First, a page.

He tells them that everything at FIFA is "going very smoothly", which is reassuring.
Then he claims to be “bewildered by the insinuations and allegations brought against me" and says that his parents taught him some basic values. It's not known whether they included spreading the graft around, tossing inconvenient allies under the bus and getting in bed with Russian gangsters and Qatari oligarchs, but no matter.
He then argues his case about the Platini payoff - he "assures" them that it was legal - and ends by throwing himself a little pity party, claiming that the Ethics process he himself designed and installed to great fanfare and self congratulation (and which has seen a number of former close friends and allies of his get axed to no complaint from his office) is comparable to "the Inquisition"
No word from Judge Eckert on how he feels being compared to Torquemada, but if he were to go ahead and employ thumb screws or possibly the rack on Seppy today not many people would complain.
More than anything, his letter seems like an appeal to the only body he judges competent to remove him, ie. the FIFA Parliament. Er, Congress.
Because although Blatter says he intends to vigorously plead his case today, Platini's lawyer says that they've recommended a lifetime ban for his client and while Sepp says that he's not allowed to discuss it - which, according to FIFA statutes, is true - he refers in his letter to the committee having recommended "the maximum penalty".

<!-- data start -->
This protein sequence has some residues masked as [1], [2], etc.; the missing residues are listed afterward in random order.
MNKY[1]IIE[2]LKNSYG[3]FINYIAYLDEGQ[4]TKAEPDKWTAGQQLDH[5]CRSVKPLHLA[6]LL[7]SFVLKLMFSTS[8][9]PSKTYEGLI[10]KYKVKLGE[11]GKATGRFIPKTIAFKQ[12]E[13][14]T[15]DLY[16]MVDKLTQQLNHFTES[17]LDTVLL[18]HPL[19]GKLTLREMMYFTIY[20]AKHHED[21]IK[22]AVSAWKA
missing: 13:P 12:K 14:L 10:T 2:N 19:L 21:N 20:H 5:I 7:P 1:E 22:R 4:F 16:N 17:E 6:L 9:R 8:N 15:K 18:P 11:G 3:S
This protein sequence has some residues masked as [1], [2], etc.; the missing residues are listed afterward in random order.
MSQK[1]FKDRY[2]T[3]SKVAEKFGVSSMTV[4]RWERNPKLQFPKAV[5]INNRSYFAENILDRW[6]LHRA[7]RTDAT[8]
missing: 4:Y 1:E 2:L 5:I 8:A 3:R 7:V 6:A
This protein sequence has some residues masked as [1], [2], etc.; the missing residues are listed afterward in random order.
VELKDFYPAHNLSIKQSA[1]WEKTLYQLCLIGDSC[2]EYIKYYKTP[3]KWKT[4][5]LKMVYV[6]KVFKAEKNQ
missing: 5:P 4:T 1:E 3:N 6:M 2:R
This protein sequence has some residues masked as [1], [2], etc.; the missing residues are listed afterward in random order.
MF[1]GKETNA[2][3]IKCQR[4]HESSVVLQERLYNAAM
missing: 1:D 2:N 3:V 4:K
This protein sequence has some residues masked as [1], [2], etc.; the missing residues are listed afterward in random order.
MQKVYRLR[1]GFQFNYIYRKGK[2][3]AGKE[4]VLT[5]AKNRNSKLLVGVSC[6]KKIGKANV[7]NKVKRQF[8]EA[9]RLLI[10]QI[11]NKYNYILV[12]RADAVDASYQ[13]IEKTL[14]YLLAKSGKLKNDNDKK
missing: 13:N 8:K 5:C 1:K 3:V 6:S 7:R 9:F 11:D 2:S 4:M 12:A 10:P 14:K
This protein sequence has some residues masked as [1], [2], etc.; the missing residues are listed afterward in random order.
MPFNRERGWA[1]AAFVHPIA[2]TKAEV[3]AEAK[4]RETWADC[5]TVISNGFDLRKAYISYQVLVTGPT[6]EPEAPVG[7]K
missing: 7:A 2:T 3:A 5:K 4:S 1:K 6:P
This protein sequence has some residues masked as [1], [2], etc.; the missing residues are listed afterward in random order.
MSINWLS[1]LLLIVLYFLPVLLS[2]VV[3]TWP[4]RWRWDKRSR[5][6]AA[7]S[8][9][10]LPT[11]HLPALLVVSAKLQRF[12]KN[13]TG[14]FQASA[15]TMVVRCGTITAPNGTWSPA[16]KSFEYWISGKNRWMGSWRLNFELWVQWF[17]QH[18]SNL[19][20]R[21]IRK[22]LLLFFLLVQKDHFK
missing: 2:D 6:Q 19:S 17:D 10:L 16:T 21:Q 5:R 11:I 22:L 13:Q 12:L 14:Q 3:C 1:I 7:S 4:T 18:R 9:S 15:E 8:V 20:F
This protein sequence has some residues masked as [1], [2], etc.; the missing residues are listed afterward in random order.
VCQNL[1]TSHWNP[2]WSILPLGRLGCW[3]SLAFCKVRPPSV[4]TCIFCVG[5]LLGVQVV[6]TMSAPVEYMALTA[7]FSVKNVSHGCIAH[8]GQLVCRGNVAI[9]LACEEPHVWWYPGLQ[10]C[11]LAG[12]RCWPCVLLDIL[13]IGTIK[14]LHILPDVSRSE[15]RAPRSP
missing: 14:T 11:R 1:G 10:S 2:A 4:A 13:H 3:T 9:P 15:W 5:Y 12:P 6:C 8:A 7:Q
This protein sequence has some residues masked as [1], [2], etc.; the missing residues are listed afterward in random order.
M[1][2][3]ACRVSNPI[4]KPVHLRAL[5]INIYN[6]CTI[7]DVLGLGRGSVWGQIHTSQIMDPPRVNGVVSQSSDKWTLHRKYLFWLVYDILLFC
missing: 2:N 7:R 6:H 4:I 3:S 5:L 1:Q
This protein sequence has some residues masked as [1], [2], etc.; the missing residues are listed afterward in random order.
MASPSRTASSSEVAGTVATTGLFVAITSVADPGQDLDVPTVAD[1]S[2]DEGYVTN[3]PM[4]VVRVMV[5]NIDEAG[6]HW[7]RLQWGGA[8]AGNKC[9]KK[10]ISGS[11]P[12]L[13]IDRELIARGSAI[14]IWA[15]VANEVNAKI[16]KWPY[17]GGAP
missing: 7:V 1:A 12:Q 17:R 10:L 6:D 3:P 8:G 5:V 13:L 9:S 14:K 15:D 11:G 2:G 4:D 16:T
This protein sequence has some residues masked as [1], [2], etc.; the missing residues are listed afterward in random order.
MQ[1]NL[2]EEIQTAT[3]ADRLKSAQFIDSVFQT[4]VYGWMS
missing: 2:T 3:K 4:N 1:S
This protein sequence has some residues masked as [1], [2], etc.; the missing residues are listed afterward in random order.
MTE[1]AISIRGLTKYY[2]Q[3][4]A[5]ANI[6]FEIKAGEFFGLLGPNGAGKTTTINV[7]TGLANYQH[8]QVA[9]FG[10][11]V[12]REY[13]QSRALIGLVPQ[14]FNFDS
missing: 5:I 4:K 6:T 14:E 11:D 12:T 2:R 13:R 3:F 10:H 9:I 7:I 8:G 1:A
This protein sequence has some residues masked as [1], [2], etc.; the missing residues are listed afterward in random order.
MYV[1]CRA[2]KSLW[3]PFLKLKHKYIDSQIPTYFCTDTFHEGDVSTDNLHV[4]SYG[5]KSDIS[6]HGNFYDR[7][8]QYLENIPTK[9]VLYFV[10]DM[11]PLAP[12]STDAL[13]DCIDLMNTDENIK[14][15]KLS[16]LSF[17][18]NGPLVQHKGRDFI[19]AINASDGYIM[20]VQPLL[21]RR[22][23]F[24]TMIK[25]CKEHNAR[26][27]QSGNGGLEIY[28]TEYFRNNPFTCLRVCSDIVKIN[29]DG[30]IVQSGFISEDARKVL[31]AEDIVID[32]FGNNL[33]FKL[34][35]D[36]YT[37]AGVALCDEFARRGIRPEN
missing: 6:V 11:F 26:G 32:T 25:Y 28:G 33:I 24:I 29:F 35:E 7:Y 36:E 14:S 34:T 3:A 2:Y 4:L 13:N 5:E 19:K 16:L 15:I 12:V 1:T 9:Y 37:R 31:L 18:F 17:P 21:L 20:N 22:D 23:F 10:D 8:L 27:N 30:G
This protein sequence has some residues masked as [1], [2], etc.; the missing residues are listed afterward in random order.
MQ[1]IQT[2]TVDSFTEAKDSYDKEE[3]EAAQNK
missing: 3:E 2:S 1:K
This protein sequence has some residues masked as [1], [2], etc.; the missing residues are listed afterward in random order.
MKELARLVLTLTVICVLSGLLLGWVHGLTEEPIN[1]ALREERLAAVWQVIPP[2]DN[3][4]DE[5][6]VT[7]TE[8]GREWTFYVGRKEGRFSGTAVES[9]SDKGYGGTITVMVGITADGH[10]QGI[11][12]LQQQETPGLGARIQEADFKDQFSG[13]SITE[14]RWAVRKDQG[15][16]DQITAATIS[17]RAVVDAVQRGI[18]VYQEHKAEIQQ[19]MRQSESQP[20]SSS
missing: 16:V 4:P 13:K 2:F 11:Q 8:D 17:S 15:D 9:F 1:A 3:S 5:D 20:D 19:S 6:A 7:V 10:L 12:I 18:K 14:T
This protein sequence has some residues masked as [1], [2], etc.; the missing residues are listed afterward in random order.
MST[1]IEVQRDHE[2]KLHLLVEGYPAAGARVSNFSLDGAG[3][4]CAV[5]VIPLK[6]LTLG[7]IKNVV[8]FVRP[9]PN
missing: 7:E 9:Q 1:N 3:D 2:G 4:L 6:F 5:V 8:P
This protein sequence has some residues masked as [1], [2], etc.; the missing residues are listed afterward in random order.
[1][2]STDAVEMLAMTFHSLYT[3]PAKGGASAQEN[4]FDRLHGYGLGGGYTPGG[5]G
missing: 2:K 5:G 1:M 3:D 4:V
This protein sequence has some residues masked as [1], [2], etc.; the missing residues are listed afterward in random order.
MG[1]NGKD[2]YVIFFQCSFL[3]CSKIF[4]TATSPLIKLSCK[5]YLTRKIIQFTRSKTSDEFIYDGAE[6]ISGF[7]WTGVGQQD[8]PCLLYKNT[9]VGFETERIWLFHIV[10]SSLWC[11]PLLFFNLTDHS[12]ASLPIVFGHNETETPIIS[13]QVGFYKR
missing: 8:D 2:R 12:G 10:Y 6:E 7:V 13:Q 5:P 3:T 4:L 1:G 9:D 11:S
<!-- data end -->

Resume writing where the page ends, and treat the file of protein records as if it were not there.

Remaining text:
- Just yesterday, Stohlker told a reporter that Blatter, as the elected President of FIFA, fully intends to continue his "tradition" of sending a "year end letter" to each of the federations. He noted, apparently without irony, that Blatter would be using"private stationery".
- Finally - and I hope you're sitting down - Blatter himself, in a brief interview with Mundo Deportivo yesterday, announced that he's very excited about being able to hand out the Ballon d'Or at the ceremony in Zurich on January 11.
No, seriously. His current temporary suspension will end January 5 and he figures he'll be good to go:
"I hope that after my appearance before the Fifa Ethics Committee that everything turns out fine and they can lift my suspension of 90 days, or at least not extend it." Blatter told the stunned reporter.
Is he delusional? Drunk? Even if by some miracle he was in between suspensions somehow, the last thing a single solitary person at FIFA wants is Sepp making a speech and handing Messi, Neymar or Ronaldo a trophy while posing for pictures which will be mercilessly mocked the whole world over the next day.
In the end of course, both Blatter and Platini will be found guilty, whether they appear and pound the table of stay away and pout. Doesn't matter.
Next stop is the Court of Arbitration for Sport. Which was always going to be the case. Right now, everybody is just staking out their position.
Except for Sepp; he appears to be on a trip to Fantasyland.